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Meet Raymond Braun: Your LGBT political correspondent for Logo

Raymond Braun is Logo's political correspondent for this election cycle.
Photo credit:
Logo

Raymond Braun is an LGBT advocate and carries with him a large social media presence. The 26-year-old has recently been hired by Logo to be their political correspondent for this election cycle.

Braun is no stranger to the world to politics. He says his interest grew from having been raised in Ohio, a big swing state in every election, “There’s a quote that people say which is, ‘So goes Ohio, so goes the nation,’ and so it was the norm for me growing up that we always had every presidential candidate come through my town,” he says.

He also says that growing up his parents were really great about taking him and his sister to events for all political parties, and that exposed him to different kinds of candidates and different view-points, and he found that extremely fascinating.

Yet Braun says his interest really became more focused when he was young and still in the closet.

He was following basic news about marriage equality and LGBT advocacy in the media, but wasn’t quite where he needed to be to have a voice against the opponents.  

“I saw that there were all these conversations happening about whether LGBT people should have equal rights,” he tells SDGLN. “Whether two men should be able to get married, or whether a same-sex couple – two women -- should be able to adopt. I remember thinking in my head I don’t understand why these people are able to make decisions, if passed, what I consider to be an equal right for everyone.” 

He really began to see newspaper headlines and political conversations in another light.

No longer were they just printed words on a piece of paper, they were topics that needed to be investigated, with questions that needed to be answered.

His political calling finally came in 2008 when he was a freshmen in college. Anti-marriage equality ballot initiative Proposition 8 was a hot button issue in California.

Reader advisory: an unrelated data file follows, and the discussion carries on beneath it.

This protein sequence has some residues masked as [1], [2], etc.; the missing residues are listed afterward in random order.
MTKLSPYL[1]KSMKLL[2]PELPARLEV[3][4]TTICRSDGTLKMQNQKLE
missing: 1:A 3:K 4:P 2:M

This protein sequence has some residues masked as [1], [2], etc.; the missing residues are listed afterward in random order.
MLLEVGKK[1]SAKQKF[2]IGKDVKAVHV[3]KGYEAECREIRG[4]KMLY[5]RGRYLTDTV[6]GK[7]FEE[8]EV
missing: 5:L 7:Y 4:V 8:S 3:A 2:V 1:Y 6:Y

Braun was not going to sit idly by and watch Prop 8 get passed, so he led a campus movement against it. He says that was his introduction to “good old-fashioned campaigning.”

“I just had this realization that, at its core politics is about discussing ideas for how to improve our country and how to improve people’s lives,” he says. “And as LGBT people who still do not have equal rights in society, I think it really behooves all of us to know what’s at stake for us and who’s representing us and to be part of those conversations.”

Braun was going to be a part of those conversations, his interest in politics had begun, and he would not only question things from the side of his own political views, he would also investigate the other side to understand how they might fit together.

This intrepidness was put to good use when he covered both the 2016 Democratic National Convention (DNC), Republican National Convention (RNC) for Logo.

Although the parties disagree on a lot of things, the young correspondent discovered an underlying force that affects each one; the power of personal narrative.

“We talked to a lot of politicians about their evolution on issues like marriage equality, transgender equality and different specific agendas impacting the community. And for a lot of them, their policies or their laws were rooted in human stories.”

Those human stories from the LGBT community are often anchored in their personal acceptance. Braun thinks that coming out might be the first step in making big changes for everyone.